When a book gets a coveted gold star rating from one of our reviewers, we at RT sit up and take notice. And then when the author pens a heartwrenching essay on the genesis of her story, well, we’re even more invested. Which is why today we’re so excited to share this expert from Mia Sheridan‘s Most of All You. We hope you love this contemporary romance starring two people who need to heal from their pasts — and in doing so grow together.
This whole scene opened up some void inside that made me feel angry and sad at the same time. I stood up, throwing a tip down on the table, and headed to the back to wait. I rounded the corner to the hallway where I’d waited for Crystal the first time, and saw that the bouncer, Anthony, was sitting on a stool. “What can I do for you?” he asked in his deep baritone.
“I’m here to see Crystal after she’s finished dancing.”
“Yeah,” I said, surprised. I hadn’t expected that she would have given my name to Anthony.
“I’ll show you back.”
I followed Anthony to a different room than the one where I’d talked to Crystal the first time. It was dim and had purple velvet fabric hanging from all four walls. There was a black leather couch against one wall, a few scattered velvet ottomans, a sound system in the corner, and a large-screen TV hanging on the opposite wall from the couch.
“Go ’head and take a seat,” Anthony said. “Crystal will be in after her performance.”
“Right,” I said, moving deeper into the room.
I heard the click of the door closing behind me and let out a breath. I sat down on the edge of the couch, fighting anxiety. Shadowy. Locked door. Soundless. This room felt like a cave, or a dank basement. My eyes landed on the door, and I reminded myself that I could leave anytime I wanted to. This wasn’t the same. Not at all.
I wondered, though, if this was Crystal’s version of a dank, locked basement.
I wasn’t exactly sure why I questioned it, but the thought sat there like a rock, the weight of it pushing on my conscience.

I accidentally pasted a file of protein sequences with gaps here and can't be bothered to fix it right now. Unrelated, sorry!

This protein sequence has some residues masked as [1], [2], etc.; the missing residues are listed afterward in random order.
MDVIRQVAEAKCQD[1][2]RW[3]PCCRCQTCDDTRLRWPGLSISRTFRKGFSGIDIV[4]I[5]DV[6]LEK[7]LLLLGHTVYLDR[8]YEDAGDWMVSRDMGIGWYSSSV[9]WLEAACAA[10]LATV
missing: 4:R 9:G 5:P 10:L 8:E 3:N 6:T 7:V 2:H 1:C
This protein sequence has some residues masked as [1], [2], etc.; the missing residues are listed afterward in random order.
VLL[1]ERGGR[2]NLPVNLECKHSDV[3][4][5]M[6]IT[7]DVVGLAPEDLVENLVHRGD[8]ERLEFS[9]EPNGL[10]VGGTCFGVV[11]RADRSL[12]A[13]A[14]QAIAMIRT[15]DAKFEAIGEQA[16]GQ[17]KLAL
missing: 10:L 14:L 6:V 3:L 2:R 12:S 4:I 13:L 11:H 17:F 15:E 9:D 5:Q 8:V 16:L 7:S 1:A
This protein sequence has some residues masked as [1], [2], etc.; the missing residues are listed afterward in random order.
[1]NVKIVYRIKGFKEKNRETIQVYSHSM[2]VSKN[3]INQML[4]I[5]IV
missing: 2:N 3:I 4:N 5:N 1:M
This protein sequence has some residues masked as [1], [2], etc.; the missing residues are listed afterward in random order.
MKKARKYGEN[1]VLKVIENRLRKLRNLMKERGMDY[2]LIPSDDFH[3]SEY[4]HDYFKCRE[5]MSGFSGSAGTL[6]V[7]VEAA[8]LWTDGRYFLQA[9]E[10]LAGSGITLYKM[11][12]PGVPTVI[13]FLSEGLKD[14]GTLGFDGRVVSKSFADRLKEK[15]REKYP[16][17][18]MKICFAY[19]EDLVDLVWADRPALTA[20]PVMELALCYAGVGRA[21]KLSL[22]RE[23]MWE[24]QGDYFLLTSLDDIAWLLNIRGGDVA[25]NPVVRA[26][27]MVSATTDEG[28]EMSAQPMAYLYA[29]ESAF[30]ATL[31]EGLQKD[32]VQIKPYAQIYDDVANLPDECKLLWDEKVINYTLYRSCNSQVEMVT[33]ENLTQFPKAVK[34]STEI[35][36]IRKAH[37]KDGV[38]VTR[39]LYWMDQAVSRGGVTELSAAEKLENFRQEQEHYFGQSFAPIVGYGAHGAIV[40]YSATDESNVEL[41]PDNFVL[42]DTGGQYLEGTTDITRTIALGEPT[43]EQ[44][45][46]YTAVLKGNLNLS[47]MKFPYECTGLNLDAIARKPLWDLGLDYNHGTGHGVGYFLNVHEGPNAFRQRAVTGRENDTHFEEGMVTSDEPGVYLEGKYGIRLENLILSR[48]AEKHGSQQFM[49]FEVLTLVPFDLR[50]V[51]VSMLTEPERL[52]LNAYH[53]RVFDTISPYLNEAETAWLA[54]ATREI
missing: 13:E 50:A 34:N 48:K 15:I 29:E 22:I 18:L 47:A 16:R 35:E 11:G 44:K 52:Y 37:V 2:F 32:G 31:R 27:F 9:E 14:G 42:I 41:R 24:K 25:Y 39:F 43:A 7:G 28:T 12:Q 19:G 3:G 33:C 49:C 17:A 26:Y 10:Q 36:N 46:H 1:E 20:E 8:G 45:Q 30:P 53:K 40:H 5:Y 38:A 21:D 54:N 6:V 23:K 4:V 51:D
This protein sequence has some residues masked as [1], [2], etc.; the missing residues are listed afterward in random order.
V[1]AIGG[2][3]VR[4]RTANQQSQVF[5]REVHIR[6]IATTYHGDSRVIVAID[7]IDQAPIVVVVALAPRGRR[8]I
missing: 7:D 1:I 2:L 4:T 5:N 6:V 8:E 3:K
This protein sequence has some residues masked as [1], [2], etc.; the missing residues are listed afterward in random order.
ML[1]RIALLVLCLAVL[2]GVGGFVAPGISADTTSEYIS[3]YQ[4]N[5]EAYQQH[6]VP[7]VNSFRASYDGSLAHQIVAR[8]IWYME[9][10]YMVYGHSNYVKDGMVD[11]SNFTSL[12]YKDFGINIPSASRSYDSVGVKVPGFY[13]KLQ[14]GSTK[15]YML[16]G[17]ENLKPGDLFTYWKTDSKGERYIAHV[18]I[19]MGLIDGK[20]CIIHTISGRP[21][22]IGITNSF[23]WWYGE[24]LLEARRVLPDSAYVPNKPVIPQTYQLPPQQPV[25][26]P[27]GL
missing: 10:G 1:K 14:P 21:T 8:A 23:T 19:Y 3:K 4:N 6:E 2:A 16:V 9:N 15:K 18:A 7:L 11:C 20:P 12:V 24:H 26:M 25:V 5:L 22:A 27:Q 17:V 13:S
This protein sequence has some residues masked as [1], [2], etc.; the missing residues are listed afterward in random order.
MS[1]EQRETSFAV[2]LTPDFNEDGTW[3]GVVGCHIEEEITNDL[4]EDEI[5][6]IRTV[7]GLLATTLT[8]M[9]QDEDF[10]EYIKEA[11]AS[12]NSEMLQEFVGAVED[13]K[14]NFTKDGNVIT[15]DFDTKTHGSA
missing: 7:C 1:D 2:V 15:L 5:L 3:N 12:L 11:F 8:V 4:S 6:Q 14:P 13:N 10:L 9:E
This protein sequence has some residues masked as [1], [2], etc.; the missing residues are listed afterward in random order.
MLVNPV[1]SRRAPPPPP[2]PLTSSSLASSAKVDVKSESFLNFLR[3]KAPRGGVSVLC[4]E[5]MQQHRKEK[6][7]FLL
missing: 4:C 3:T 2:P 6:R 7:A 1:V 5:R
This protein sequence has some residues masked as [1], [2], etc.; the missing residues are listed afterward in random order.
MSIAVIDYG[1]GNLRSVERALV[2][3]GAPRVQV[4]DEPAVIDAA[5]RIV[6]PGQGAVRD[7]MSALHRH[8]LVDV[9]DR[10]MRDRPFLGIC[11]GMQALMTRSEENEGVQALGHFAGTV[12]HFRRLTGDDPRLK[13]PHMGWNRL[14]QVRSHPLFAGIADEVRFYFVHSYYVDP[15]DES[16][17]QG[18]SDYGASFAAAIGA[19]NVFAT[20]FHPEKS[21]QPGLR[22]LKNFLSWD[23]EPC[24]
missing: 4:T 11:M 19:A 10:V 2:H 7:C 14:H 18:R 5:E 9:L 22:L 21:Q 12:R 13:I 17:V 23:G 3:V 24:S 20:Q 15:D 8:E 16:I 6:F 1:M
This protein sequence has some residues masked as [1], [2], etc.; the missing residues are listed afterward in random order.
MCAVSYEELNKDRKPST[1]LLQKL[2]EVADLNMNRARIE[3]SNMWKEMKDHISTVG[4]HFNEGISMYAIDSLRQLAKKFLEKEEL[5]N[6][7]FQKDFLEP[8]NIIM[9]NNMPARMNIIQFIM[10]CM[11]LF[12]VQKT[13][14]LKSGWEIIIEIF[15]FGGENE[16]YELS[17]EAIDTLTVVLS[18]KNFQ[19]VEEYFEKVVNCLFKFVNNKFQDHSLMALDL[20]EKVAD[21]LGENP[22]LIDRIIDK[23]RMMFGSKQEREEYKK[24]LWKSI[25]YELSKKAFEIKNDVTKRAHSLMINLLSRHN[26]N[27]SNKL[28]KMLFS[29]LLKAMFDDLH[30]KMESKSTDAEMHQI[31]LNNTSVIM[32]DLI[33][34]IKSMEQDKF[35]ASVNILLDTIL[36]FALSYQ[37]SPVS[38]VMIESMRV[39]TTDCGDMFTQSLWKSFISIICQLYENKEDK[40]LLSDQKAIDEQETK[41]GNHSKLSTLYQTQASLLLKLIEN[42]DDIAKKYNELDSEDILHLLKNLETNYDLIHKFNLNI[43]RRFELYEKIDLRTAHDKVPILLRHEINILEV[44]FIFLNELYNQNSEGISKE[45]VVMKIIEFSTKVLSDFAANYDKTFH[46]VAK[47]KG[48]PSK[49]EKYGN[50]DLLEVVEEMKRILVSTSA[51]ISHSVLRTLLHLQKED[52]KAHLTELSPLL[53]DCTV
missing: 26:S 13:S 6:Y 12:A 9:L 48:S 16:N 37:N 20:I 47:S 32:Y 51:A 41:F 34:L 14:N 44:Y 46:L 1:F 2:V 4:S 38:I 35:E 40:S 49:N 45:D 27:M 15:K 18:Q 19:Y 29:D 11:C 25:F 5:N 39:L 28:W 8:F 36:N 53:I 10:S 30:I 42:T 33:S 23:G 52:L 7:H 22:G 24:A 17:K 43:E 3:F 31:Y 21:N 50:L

A few minutes later, I was startled from my thoughts when the door swung open and Crystal stepped inside. I started to stand, but she gestured for me to remain sitting and so I did. She had put on a long sweatshirt that came to the middle of her thighs and fell off her shoulders, but was still wearing the silver boots. I smiled at the outfit. She sat down on the couch, turning toward me. My insides twisted. God, she was beautiful. Too beautiful for this room. Too beautiful for this place.
She’d put her hair up in a huge, messy pile on top of her head. It looked darker in this light, more brown than gold. Her almond-shaped eyes were heavily made up in black eyeliner and ridiculously long, obviously false eyelashes. “I wasn’t sure you’d come.” She smiled, the one that didn’t meet her eyes.
I massaged the back of my neck, feeling strange, shy, out of my element, and…guilt ridden. “I’m not sure I should have.”
Her face fell slightly, and I rushed on. “I’m just…I guess I’m having a pang of conscience.”
Her gaze moved over my face for a moment in that measuring way of hers before she raised an eyebrow, standing and walking seductively toward the sound system before turning back to me. “Well, my goodness, that sounds painful. It’s not contagious, is it?” She put a hand on her hip and smiled sweetly at me.